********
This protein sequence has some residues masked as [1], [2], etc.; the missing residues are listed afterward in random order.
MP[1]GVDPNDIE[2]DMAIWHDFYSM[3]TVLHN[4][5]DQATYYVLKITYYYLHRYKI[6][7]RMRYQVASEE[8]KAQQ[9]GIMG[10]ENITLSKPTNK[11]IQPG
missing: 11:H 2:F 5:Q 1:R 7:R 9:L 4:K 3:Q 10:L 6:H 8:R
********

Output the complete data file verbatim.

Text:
This protein sequence has some residues masked as [1], [2], etc.; the missing residues are listed afterward in random order.
MP[1]GVDPNDIE[2]DMAIWHDFYSM[3]TVLHN[4][5]DQATYYVLKITYYYLHRYKI[6][7]RMRYQVASEE[8]KAQQ[9]GIMG[10]ENITLSKPTNK[11]IQPG
missing: 11:H 2:F 5:Q 1:R 7:R 9:L 4:K 3:Q 10:L 6:H 8:R